In these dark days, where few lessons are learned from history, and war rages in Ukraine, it might be helpful to look at the utter destruction World War I wreaked upon Europe, and what happened afterwards. Around Ypres, in Western Flanders, over a million people died in 1914-1918, and the name of Passchendaele is still synonymous with unimaginable suffering in muddy trenches. Thinking of current trenches in Europe right now, not much has changed.
Ypres shows that the destruction is deeper than often thought, and includes not only people and their cityscapes but also whole landscapes, their infrastructures and productive capacities, as well as systems of governance and stories about past, future, and identity. Ideologies and narratives lose their persuasive power, actors cannot act, institutions cannot coordinate. Yet, in this chaos, some identities are reinvented and reinforced, new forms of coordination emerge, and after the shock of war is over, the need to take big decisions on reconstruction creates a drive towards coordination, towards shared futures and collective goods.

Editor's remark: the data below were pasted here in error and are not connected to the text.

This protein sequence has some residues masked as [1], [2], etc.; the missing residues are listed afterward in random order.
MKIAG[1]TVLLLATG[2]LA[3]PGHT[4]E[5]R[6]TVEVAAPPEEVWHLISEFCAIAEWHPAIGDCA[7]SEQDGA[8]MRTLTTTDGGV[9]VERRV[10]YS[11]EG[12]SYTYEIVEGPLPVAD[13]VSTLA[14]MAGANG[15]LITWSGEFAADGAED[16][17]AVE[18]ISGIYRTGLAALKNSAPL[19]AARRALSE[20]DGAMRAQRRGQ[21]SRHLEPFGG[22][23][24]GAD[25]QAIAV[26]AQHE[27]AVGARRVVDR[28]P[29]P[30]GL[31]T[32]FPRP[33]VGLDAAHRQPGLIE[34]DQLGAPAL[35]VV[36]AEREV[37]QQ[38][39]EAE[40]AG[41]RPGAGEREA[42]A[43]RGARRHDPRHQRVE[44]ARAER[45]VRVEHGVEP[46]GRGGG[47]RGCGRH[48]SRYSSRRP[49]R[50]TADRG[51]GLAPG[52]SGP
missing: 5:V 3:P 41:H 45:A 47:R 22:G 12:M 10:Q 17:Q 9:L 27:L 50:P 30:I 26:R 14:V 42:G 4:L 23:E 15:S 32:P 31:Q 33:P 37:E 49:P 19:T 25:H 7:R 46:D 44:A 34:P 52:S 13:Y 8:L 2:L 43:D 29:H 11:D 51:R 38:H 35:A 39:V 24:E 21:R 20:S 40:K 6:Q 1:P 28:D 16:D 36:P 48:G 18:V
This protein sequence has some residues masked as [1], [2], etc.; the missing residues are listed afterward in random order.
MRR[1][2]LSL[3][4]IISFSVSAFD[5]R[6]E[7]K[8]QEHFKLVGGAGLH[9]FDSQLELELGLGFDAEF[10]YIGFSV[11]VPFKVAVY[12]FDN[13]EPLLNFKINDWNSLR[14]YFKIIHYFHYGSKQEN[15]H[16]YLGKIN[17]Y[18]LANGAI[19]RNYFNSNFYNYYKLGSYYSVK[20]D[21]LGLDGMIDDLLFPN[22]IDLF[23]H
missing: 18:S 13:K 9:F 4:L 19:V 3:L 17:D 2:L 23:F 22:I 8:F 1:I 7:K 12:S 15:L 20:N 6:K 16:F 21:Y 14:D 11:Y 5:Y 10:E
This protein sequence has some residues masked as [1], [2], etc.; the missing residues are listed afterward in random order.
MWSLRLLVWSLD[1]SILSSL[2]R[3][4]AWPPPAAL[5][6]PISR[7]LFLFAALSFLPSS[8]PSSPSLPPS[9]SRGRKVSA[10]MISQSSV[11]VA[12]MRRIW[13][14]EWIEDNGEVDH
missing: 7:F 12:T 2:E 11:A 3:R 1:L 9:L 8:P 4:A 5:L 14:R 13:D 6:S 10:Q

New paper in Land, with Monica Gruezmacher: https://www.mdpi.com/2073-445X/12/1/21